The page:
Love Offering

July 3, 2016 wet garden 026

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The day I began this ‘Forest Garden Blog‘ we were still a bit in shock.  Our front garden was filled with three fallen oak trees.

Chainsaws whined hour after hour, cutting them apart into smaller bits, drowned out only by the grinder pulverizing piece after piece of our beloved trees.  Heavy orange earth movers made trip after trip into the yard, completely obliterating the little sapling Mountain Laurel shrubs we’d planted the year before.  But who could possibly see them under the tons of branches and leaves fallen in an instant during a summer thunderstorm?

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July 8, 2016 sky 009

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It was late afternoon when it happened.  A sudden thunderstorm had blown up off the James River and it was raining hard.  Bright white lightening flashed, thunder clapped and the wind blew sheets of rain across the yard.

I stood at the window, trying to understand the changed landscape before me.  It took some time for me to make sense of the towering walls of wet red clay and mangled roots risen in front of us, blocking our view of the upper garden.

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June 13 storm damaged trees 001

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While we counted ourselves blessed that the trees went down away from our home and cars, we were not quite sure what to do about our trees now filling, and blocking, the street in front of us; lying neatly in the opening of our neighbors’ driveway.

The storm was still thundering around us as we inspected the damage.  Neighbors showed up with chainsaws, rakes and offers of help.  An arborist, checking on a nearby customer, saw our distress and pitched in to help clear the street.  Help was there that evening when we needed it most, and each day following, until the clean up was handled.

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June 13 storm damaged trees 004

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But the garden left behind was shockingly different.  The hot summer sun beat down where once we enjoyed deep shade.  Deer happily explored the new breaches in the fence, discovering full access to the garden we’d worked so hard to cultivate.  In all, five trees were completely gone and many more left severely damaged.  Shrubs were shattered, our light post crushed, the drive caked in mud, and everywhere lay browning leaves, small branches, and pulverized bits of our beloved trees.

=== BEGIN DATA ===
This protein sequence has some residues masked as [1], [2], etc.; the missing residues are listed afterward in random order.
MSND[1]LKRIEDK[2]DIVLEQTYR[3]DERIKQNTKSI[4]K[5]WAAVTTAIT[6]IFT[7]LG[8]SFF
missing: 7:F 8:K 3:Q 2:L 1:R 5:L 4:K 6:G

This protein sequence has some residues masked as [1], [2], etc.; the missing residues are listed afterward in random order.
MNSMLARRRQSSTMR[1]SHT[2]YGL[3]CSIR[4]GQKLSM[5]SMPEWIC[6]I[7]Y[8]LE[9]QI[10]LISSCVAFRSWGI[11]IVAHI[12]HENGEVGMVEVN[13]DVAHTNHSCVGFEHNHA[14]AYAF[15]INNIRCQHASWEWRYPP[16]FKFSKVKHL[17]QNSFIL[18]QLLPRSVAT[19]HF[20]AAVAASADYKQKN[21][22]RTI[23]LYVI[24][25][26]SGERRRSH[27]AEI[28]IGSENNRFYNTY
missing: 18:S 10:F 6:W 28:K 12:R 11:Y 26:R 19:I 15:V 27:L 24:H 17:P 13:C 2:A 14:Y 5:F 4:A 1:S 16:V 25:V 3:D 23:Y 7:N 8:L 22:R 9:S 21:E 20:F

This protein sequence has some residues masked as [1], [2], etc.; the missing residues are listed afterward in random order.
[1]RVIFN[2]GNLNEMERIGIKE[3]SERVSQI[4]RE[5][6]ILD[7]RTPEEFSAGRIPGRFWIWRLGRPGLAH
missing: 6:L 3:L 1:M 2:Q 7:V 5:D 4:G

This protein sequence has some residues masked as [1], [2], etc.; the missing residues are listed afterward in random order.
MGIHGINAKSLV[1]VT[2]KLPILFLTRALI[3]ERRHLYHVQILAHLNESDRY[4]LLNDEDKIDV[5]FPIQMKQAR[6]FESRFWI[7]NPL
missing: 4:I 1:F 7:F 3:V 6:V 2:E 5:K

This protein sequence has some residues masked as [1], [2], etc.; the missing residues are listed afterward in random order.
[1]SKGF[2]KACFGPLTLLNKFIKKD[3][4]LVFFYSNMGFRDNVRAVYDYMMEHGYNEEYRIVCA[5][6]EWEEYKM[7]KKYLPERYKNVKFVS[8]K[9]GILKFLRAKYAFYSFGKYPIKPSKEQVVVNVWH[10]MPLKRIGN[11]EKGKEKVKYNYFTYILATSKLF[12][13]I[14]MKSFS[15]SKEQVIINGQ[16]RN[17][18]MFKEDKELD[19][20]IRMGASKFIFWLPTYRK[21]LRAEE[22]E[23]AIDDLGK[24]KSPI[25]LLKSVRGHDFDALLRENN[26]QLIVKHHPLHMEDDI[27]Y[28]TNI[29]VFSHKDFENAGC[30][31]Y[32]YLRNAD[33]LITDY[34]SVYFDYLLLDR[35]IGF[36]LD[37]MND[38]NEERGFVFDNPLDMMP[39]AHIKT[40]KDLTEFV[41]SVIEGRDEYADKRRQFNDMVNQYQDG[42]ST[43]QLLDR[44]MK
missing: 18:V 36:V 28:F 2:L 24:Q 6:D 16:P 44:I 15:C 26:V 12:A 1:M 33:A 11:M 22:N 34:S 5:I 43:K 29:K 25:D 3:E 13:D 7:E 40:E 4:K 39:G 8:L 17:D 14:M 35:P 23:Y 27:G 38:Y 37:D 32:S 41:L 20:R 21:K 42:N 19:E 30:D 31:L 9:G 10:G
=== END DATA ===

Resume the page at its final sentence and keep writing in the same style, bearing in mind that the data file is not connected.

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June 16, 2013 tree clearing 014

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This was the second time oaks had fallen in our garden in our four years in this home, leaving some portions forever changed.  I was feeling very edgy the day “Forest Garden” was born; at loose ends to do something constructive inside, away from the mess; away from the crews of strangers wielding chainsaws in my garden.

And so I sat before the computer and began this blog.

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June 16, 2013 tree clearing 018

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My purpose was mainly to reach out.  I wanted to connect with other gardeners, and hopefully share a little of what I had learned with others who felt as frustrated gardening in a forest, filled with unplanned surprises, as I was feeling.

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June 16, 2013 tree clearing 017

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I had this list of plants I’d been compiling for a few years already, and I wanted  to publish it for others whose yards are grazed by ever-hungry deer.  Friends and I had been keeping records of what the deer didn’t eat, and I hoped someone else might find that useful.